Fast forward ten years and I’m (you guessed it) at another ballfield. This time there’s a real broadcast and a few thousand people in the stands. It’s late May 2015, and the Emory University Eagles are in Appleton, Wisconsin, for the Division III College World Series. I’m trying to will my team to victory. The only problem is that I’m not on the field, I’m a backup. We got so close; we were first-and-goal with inches to the goal line. Tough loss, no matter.

The next year rolled around, and despite months of hard work and major improvements in my skill as a player I found myself once again, “riding the pine.” This was the moment that I decided to transfer. It’s a good thing we didn’t win the National Championship the previous year. If we had, I would have probably stayed at Emory.

I started the transfer process covertly. I knew that if word got back to my coach that I was considering a transfer, I would never again see the field. It was a risk I was willing to take because the playing time that I had under my belt was already minimal. I did some research online and discovered that I could fill out a waiver through the NCAA giving me 30 days to talk to the coaches at potential new schools. It was during this small window of time that I reconnected with former Vassar baseball coach Jon Martin.

Three years earlier at a travel baseball tournament in Virginia, Coach Martin had followed my travel team closely. In fact, he trailed my team so well it was kind of creepy at the time. I found out later this was because he was interested in recruiting not one but FIVE of the players on my travel team.

I sent a shot-in-the-dark email to Coach Martin, praying that he would somehow remember me from the thousands of players he had seen since that Virginia tournament.

After making sure that communicating with me would not violate any NCAA rules, Coach Martin shot me a quick return email. He remembered me! Even better, three years later, he still wanted me to come to Vassar. At the time, I had also been accepted to six other schools, but Coach Martin gave me the hard sell, and I chose Vassar.

Transferring to Vassar was undoubtedly the best thing that ever happened to me. 36 hours into orientation week, my world was rocked when Coach Martin told us he was leaving to go coach at another school. No matter.

I knew I was in the right place. Coach Blayne Fuke, a Hawaiian infield guru with hair that flows like the waterfalls of Oahu, steadied the ship as the administration prepared to hire a new head coach. When I first met new Head Coach Matt Righter, I knew we were going to get along. Coach Righter has a laid-back demeanor, but he has the ability to crack the whip and control the room whenever he wants. He’s a flat-out winner with the knowledge and foresight to take the program to new heights. Just the kind of guy any serious ballplayer would want to play for.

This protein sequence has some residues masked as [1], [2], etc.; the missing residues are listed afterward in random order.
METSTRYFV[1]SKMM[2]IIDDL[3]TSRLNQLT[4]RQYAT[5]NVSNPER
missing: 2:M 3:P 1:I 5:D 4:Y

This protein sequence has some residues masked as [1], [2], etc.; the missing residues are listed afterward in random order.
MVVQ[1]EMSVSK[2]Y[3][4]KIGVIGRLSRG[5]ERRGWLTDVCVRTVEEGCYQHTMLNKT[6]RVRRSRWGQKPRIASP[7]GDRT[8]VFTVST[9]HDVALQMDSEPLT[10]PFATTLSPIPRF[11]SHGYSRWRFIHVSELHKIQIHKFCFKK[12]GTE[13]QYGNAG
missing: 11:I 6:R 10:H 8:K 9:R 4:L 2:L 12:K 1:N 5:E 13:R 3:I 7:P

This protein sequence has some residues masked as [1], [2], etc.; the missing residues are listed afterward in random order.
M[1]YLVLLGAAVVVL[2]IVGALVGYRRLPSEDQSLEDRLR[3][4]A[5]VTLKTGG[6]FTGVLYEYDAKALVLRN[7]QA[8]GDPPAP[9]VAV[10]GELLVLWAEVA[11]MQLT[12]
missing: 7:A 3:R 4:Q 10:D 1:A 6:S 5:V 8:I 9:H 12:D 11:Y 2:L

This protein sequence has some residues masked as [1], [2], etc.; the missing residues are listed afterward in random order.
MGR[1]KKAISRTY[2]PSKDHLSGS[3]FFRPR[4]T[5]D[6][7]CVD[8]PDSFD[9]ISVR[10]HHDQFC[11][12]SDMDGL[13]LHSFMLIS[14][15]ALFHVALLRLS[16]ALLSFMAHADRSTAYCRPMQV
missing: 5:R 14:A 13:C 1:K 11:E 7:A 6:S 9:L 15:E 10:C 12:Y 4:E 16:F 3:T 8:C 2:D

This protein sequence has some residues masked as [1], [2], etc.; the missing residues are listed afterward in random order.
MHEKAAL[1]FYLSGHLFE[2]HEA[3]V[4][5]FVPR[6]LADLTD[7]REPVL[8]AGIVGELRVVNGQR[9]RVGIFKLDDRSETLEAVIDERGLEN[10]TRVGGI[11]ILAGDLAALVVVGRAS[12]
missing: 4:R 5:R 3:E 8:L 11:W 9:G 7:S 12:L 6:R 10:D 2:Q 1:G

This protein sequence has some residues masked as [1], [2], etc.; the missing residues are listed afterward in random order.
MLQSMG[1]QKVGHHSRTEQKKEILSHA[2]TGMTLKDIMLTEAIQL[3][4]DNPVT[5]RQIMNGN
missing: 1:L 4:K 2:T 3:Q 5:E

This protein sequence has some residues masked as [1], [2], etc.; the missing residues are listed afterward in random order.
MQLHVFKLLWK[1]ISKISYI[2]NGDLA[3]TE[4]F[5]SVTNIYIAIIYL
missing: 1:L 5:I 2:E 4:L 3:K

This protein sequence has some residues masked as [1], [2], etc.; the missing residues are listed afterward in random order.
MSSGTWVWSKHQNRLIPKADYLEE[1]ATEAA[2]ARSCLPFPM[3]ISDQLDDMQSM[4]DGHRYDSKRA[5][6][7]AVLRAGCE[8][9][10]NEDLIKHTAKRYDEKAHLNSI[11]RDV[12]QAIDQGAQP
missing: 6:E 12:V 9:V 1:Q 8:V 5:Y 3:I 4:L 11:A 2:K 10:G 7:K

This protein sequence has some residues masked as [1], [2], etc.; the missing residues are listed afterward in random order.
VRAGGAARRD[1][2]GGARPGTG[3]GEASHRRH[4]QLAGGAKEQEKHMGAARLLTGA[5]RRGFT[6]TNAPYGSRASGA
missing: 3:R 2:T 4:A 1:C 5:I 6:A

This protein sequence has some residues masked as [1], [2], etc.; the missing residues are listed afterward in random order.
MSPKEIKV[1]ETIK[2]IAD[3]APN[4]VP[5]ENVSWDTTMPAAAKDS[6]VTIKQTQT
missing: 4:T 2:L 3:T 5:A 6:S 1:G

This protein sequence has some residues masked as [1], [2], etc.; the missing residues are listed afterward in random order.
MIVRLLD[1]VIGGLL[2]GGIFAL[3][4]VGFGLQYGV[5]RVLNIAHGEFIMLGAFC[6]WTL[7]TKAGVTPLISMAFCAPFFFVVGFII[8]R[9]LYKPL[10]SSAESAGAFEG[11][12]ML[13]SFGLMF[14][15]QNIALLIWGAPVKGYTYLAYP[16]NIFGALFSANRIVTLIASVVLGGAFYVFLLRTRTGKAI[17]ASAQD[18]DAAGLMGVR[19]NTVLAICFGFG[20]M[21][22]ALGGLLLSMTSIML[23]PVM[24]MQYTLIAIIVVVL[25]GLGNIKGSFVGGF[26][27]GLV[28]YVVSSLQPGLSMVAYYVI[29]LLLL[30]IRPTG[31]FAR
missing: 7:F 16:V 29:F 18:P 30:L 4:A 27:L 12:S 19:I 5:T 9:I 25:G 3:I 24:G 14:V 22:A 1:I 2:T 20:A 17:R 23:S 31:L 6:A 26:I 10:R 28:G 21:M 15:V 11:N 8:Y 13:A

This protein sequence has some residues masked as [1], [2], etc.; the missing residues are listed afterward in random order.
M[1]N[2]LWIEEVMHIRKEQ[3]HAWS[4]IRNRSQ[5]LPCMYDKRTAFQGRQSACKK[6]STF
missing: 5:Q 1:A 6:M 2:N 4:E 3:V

I still have three semesters to go at Vassar, but I’m already sad that I’m going to have to leave. I’ve met so many amazing people here and have tried new things that I would have never considered in the past. This place has given me the confidence and vocabulary to explore and define who I am at my core.

The point of this column is to provide insight into why athletes do what they do, “Why we play.” The funny thing is, although we spend hours everyday playing or training for our sports, “Why we Play?” is quite simply too big of a question for athletes to think about on a daily basis. I can’t speak for other athletes. I play because I have a passion for the game and a hunger to see how good I can become. I play because I like to take Hacks with a capital ‘H’ instead of swings. I play because I have a burning desire to compete and a deep-down belief that I can repeatedly come through in the clutch, when the game stands tall. I play because there is nothing like being part of a team and striving for a common goal. I play because I can.

Bryan Rubin is a junior outfielder and pitcher on the Vassar baseball team. If you are a student-athlete interested in writing a reflective piece on your sport, please feel free to email mliederman[a]vassar.edu and rpinataro[a]vassar.edu.

Leave a Reply

Your email address will not be published. Required fields are marked *